So says the slightly forlorn looking billboard. Assuming the exciting development is coming to this piece of land, there’s little sign of progress as yet.
Exchange Street leads up to what was once the thriving market area, with Castle Market up the street and to the right, and the Sheaf Market to the left where the modern red brick car-park can be seen in the picture. The markets have now moved to The Moor at the opposite end of the city centre – a move much lamented by some. The new markets are busy, if smaller than the old locations, while the original site of the Castle Market is supposedly being re-developed into a park.
Scent of the market Fish and fruit and meat and veg A memory now
A picture of one of the many apartment blocks that have risen across Sheffield city centre in the last couple of decades. Th university seems to throw up ne buildings on a contant basis, but I believe this one is private accomodation. I’m not sure if the building shown here has a specific name, but it stands on Blonk Street right beside the river Don just above to point where the River Sheaf merges.
Velvia colours From a roll of expired film Vividly azure
After visiting a photo exhibition at Weston Park Museum a few weeks ago, I took a circuitous route back to my car, snapping pictures of this-and-that (including the shot of the cobbled alley I showed on the blog yesterday). The route took me through the botanical gardens and I made the three pictures published here today.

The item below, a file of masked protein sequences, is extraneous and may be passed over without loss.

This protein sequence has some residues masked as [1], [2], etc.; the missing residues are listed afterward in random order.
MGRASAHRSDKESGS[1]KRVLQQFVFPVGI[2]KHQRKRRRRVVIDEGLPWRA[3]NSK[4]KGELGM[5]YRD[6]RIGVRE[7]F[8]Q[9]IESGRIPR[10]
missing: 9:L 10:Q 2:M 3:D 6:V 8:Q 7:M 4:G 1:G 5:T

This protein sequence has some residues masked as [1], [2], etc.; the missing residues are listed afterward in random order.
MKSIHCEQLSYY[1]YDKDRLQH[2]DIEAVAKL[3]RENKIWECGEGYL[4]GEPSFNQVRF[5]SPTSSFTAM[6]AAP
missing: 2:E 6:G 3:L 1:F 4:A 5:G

I’ve not visited the botanical gardens that many times despite the duration of my abode in the city – I recall my nan talking about taking me when I was a small child, but I can’t remember anything about the visit beyond the feintest gossamer thin memory of the event. It’s somewhere I tend to forget is there, but I might try and explore it a little more next time I visit – there’s the remains of an old bear-pit in a part of the park I’ve not explored, and the glasshouse (while being closed to the public during the Covid-19 lockdowns) is another place where a nice photo or two might be had.
Giant emerald fronds Take abode in the glasshouse Heady, tropic scent
New Era Square is a recently completed development to the south of the city centre, just the other side of the ring-road that circles the middle of town. It consists of three building surrounding a pedestrian plaza and has been dubbed in the local press as “Sheffield’s Chinatown”, and “Sheffield’s very own version of New York’s Times Square” apparently, although the latter would seem a little on the ambitious side.
One of the features of the development is a family of three eye-catching panda statues. A public campaign sought names for each of the trio from the readers of the local paper, The Star. The final names chosen were Little Mester, who sits on a bench – named in reference to the small cutlery workshops which used to be numerous in the city; Coe Coe, a small panda climbing one of the building columns – named after Sebastian Coe, the Olympic athlete who lived in Sheffield as a boy; and Hendo, the largest of the three pandas which was mounted on the roof of one of the buildings for a while, but who now sits in the plaza, and is named after Sheffield’s much-loved local delicacy, Henderson’s Relish (or Hendo’s as it is generally known).
I don’t have a close-up photo of Coe Coe, but he can be spotted in one of the images featuring Hendo and Little Mester if you look carefully.
Not Winnie the Pooh Nor Baloo. But pandas are A type of bear too
Even the Women of Steel statues in Sheffield city centre are taking precautions. Well, one of them is at least. The one on the left is showing blatant disregard for social distancing guidelines while not wearing a mask. Perhaps the anti-vaxxer movement has even found a hold in the staue community…
Finding some humour In a public health crisis You have to laugh, eh?